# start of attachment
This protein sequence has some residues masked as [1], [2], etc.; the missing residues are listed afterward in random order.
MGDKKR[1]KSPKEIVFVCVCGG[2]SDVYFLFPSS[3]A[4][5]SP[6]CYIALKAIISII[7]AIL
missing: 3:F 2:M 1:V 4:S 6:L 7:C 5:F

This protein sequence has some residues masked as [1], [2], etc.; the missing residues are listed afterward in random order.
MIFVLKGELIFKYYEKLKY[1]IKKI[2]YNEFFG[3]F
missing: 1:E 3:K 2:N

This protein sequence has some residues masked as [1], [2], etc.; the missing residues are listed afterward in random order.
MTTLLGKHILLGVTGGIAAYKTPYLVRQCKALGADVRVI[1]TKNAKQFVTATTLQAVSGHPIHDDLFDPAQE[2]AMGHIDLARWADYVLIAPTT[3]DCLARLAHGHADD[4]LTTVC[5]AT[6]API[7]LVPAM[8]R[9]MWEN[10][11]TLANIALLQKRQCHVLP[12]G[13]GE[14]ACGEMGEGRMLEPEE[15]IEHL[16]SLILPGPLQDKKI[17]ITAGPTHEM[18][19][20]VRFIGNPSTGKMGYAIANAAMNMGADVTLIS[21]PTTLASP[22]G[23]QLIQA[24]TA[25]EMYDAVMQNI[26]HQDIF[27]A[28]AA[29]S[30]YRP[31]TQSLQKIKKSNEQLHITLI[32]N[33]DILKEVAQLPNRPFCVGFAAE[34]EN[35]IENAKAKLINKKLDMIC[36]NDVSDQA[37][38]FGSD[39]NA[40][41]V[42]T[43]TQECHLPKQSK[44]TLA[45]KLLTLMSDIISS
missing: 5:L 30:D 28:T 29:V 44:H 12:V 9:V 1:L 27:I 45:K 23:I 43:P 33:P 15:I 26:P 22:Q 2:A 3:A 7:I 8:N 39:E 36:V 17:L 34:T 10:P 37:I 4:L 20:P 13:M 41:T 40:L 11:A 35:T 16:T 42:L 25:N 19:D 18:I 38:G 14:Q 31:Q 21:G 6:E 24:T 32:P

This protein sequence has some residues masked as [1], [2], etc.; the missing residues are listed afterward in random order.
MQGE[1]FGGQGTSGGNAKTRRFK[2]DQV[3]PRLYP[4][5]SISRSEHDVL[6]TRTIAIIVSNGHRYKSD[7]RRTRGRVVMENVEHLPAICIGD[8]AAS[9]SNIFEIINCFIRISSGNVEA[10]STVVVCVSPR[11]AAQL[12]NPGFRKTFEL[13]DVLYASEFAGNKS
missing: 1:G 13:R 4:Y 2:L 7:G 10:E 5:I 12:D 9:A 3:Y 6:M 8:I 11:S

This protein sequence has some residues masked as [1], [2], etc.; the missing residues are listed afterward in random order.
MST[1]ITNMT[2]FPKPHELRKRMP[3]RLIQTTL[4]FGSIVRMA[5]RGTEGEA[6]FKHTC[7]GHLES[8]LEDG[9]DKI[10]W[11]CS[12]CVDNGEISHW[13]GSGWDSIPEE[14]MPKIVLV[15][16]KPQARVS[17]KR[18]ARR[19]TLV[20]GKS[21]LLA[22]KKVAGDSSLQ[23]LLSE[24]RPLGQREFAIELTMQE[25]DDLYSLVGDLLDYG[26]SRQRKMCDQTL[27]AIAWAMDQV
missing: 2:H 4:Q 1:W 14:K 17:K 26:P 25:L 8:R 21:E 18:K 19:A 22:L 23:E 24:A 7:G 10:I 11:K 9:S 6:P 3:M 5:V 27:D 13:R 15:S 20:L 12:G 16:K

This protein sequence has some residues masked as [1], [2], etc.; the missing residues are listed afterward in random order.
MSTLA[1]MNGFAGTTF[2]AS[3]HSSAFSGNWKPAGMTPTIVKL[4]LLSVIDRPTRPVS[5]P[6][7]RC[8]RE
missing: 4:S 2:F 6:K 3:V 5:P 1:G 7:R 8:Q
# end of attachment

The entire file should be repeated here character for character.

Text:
This protein sequence has some residues masked as [1], [2], etc.; the missing residues are listed afterward in random order.
MGDKKR[1]KSPKEIVFVCVCGG[2]SDVYFLFPSS[3]A[4][5]SP[6]CYIALKAIISII[7]AIL
missing: 3:F 2:M 1:V 4:S 6:L 7:C 5:F

This protein sequence has some residues masked as [1], [2], etc.; the missing residues are listed afterward in random order.
MIFVLKGELIFKYYEKLKY[1]IKKI[2]YNEFFG[3]F
missing: 1:E 3:K 2:N

This protein sequence has some residues masked as [1], [2], etc.; the missing residues are listed afterward in random order.
MTTLLGKHILLGVTGGIAAYKTPYLVRQCKALGADVRVI[1]TKNAKQFVTATTLQAVSGHPIHDDLFDPAQE[2]AMGHIDLARWADYVLIAPTT[3]DCLARLAHGHADD[4]LTTVC[5]AT[6]API[7]LVPAM[8]R[9]MWEN[10][11]TLANIALLQKRQCHVLP[12]G[13]GE[14]ACGEMGEGRMLEPEE[15]IEHL[16]SLILPGPLQDKKI[17]ITAGPTHEM[18][19][20]VRFIGNPSTGKMGYAIANAAMNMGADVTLIS[21]PTTLASP[22]G[23]QLIQA[24]TA[25]EMYDAVMQNI[26]HQDIF[27]A[28]AA[29]S[30]YRP[31]TQSLQKIKKSNEQLHITLI[32]N[33]DILKEVAQLPNRPFCVGFAAE[34]EN[35]IENAKAKLINKKLDMIC[36]NDVSDQA[37][38]FGSD[39]NA[40][41]V[42]T[43]TQECHLPKQSK[44]TLA[45]KLLTLMSDIISS
missing: 5:L 30:D 28:T 29:V 44:H 12:V 9:V 1:L 27:I 45:K 23:I 43:P 33:P 15:I 26:P 22:Q 2:A 3:A 7:I 8:N 39:E 36:V 17:L 34:T 10:P 37:I 4:L 20:P 13:M 41:T 40:L 11:A 35:T 16:T 42:L 25:N 19:D 18:I 38:G 14:Q 31:Q 21:G 6:E 24:T 32:P

This protein sequence has some residues masked as [1], [2], etc.; the missing residues are listed afterward in random order.
MQGE[1]FGGQGTSGGNAKTRRFK[2]DQV[3]PRLYP[4][5]SISRSEHDVL[6]TRTIAIIVSNGHRYKSD[7]RRTRGRVVMENVEHLPAICIGD[8]AAS[9]SNIFEIINCFIRISSGNVEA[10]STVVVCVSPR[11]AAQL[12]NPGFRKTFEL[13]DVLYASEFAGNKS
missing: 1:G 13:R 4:Y 2:L 7:G 10:E 5:I 12:D 9:A 3:Y 6:M 8:I 11:S

This protein sequence has some residues masked as [1], [2], etc.; the missing residues are listed afterward in random order.
MST[1]ITNMT[2]FPKPHELRKRMP[3]RLIQTTL[4]FGSIVRMA[5]RGTEGEA[6]FKHTC[7]GHLES[8]LEDG[9]DKI[10]W[11]CS[12]CVDNGEISHW[13]GSGWDSIPEE[14]MPKIVLV[15][16]KPQARVS[17]KR[18]ARR[19]TLV[20]GKS[21]LLA[22]KKVAGDSSLQ[23]LLSE[24]RPLGQREFAIELTMQE[25]DDLYSLVGDLLDYG[26]SRQRKMCDQTL[27]AIAWAMDQV
missing: 2:H 4:Q 1:W 14:K 17:K 26:P 25:L 8:R 21:E 18:K 19:A 22:L 23:E 24:A 7:G 10:I 11:K 9:S 6:P 3:M 5:V 27:D 13:R 15:S 20:L 12:G 16:K

This protein sequence has some residues masked as [1], [2], etc.; the missing residues are listed afterward in random order.
MSTLA[1]MNGFAGTTF[2]AS[3]HSSAFSGNWKPAGMTPTIVKL[4]LLSVIDRPTRPVS[5]P[6][7]RC[8]RE
missing: 4:S 2:F 6:K 3:V 5:P 1:G 7:R 8:Q